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National Defense > Blog > Posts > Defense Insiders Lament Sudden Loss of Political Clout
Defense Insiders Lament Sudden Loss of Political Clout
By Sandra I. Erwin


Left: Eric Edelman, Center: Dov S. Zakheim, Right: Rudy de Leon

The defense establishment has been rattled over the past three years by the rise of tea party isolationism and hostility toward the federal government.

A precipitous loss of political stature has not only cost the Pentagon hundreds of billions of dollars in spending power but also has upended the military’s budget and strategy planning process. The Defense Department and its contractors have been buffeted by the uncertainty of where budgets are headed. The prospect of a trillion dollars in spending cuts and last month’s government shutdown only added insult to injury.

Washington insiders see the sudden turn of events and wonder why Americans are not outraged and embarrassed. And they question why American voters allow their elected officials to wreak havoc on the nation’s standing as a guarantor of global stability.

“It's not isolationism. It's ignorance,” said Dov S. Zakheim, a former Pentagon comptroller during the Bush administration. Voters do not seem to understand the damage that budget games of chicken inflict on the nation’s security and economic prosperity, he said Oct. 22 at a Foreign Policy Initiative forum in Washington, D.C.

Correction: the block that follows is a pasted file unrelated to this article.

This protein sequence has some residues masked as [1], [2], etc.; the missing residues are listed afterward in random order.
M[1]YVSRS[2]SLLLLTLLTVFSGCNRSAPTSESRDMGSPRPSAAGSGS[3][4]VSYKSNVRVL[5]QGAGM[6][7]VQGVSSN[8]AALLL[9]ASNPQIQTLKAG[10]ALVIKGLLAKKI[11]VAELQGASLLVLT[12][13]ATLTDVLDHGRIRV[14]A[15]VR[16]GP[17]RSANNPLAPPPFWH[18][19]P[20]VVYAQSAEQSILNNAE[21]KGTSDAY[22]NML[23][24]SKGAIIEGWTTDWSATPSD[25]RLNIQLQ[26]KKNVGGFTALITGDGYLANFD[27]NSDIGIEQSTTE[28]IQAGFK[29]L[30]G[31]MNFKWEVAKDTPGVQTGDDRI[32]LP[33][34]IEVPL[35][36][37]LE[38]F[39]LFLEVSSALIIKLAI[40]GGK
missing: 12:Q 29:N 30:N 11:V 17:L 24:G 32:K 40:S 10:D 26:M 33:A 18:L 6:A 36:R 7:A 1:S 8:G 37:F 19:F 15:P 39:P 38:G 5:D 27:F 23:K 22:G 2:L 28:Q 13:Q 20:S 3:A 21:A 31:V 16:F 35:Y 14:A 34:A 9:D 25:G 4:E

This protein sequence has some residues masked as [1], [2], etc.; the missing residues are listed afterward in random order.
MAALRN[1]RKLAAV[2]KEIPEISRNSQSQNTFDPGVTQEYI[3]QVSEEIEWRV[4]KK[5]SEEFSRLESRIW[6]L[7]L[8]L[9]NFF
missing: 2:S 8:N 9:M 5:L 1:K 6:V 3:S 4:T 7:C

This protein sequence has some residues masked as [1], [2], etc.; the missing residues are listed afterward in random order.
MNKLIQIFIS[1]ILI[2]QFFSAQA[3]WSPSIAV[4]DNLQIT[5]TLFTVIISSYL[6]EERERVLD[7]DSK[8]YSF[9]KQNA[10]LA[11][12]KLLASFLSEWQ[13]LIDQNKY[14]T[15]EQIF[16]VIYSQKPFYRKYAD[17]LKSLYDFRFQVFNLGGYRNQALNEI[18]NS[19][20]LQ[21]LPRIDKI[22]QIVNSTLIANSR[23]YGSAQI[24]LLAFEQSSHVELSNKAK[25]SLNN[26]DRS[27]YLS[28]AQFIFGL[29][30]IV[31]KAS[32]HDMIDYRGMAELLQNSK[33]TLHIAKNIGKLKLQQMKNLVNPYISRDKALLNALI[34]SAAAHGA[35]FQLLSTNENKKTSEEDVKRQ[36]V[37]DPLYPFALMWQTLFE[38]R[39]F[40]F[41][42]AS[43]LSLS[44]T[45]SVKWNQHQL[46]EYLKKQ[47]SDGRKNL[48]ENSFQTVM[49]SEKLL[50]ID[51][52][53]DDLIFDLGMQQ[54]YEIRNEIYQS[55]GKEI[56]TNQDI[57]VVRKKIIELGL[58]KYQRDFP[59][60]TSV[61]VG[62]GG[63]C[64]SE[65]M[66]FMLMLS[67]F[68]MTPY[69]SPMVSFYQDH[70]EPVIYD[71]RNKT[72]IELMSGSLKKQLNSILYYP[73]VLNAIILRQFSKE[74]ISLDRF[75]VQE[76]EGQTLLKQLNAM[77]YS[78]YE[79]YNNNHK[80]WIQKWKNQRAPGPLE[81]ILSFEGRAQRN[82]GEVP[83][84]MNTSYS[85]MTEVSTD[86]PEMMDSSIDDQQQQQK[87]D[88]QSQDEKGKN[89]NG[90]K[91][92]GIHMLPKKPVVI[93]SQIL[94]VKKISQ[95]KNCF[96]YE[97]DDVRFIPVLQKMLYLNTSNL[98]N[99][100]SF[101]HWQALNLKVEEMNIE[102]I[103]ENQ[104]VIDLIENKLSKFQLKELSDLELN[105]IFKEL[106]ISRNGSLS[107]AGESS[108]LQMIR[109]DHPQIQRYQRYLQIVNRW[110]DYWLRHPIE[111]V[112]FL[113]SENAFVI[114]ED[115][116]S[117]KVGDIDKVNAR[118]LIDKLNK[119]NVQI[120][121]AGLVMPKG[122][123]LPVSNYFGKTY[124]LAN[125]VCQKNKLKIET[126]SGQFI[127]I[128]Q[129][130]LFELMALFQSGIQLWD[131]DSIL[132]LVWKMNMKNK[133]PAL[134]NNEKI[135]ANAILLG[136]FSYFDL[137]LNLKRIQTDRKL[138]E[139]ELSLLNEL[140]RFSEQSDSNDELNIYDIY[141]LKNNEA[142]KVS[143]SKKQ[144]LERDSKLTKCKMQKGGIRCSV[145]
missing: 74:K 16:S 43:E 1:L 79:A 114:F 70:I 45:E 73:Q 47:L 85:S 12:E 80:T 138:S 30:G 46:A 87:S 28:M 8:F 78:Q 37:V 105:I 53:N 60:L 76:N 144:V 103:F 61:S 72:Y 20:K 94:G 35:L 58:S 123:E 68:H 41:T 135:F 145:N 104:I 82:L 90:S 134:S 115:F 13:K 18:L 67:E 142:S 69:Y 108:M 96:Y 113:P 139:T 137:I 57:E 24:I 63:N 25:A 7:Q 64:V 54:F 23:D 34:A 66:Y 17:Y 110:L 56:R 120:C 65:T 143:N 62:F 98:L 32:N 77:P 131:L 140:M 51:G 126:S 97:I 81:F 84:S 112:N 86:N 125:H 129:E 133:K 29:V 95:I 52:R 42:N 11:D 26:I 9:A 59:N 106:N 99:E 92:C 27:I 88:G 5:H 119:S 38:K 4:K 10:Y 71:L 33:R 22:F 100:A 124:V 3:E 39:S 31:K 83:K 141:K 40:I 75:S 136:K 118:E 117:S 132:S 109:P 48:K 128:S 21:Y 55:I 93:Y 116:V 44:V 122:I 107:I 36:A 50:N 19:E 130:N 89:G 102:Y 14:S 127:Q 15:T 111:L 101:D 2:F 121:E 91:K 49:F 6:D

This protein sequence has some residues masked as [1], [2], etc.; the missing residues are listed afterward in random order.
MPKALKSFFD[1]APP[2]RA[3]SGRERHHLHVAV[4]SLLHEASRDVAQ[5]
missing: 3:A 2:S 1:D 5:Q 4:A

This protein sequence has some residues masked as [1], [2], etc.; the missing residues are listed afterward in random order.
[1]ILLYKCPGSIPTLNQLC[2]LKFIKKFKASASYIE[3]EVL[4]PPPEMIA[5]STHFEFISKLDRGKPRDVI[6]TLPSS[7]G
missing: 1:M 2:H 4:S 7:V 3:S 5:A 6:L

FPI is a nonprofit advocacy group that promotes the role of the United States as a superpower.

“America's economic security, which we all care about, really depends on stability. And stability depends on the United States' ability to maintain its military capability,” Zakheim said.

The accepted consensus of the past 60 years has been that the United States is a global power that operates forward, is involved with allies, provides across-the-board deterrence and enjoys relatively stable defense budgets, he said. But a succession of budget showdowns that culminated in this month’s 16-day shutdown of the federal government has all but rendered that consensus immaterial. 

“Getting back [to the traditional thinking] is not going to be easy,” said Zakheim, unless voters make other choices at the ballot box. “Getting back is going to be the responsibility of the voters of this country,” he said. “Informed folks have to put the word out that you just can’t mess with defense. You can disagree about how many nuclear weapons you should have, or how many aircraft carriers” but not on the “fundamental fact that this country’s prosperity and way of life rests on its national security.”

The notion that defense issues should rise above partisan politics has underpinned the policies of U.S. administrations and congresses for 60 years, said Zakheim. “But if voters do not understand this and are fed all kinds of pap, [they are] led to believe that defense is just another budget item that gets traded off with entitlements,” he said. “This is a serious problem because they will elect people who believe the same thing. And I don’t think we can afford that.”

Eric Edelman, FPI director and former U.S. undersecretary of defense for policy, said the current situation should serve as a wakeup call. “Internationalists have gotten intellectually lazy in making the case for [the role of the United States] in providing global security,” he said. “We need a national debate about U.S. leadership.”

The traditional pro-defense coalition that existed on Capitol Hill —internationalist Republicans and Blue Dog Democrats — doesn't exist any more, Edelman said. “Most Blue Dogs have been defeated. And Republicans are deeply divided,” he added. “One faction believes defense spending is just like any other category of government spending and is perfectly useful as trade bait in budget negotiations.”

Although they stand for a strong military, Zakheim and Edelman would like to see the Defense Department better manage its still very large budget.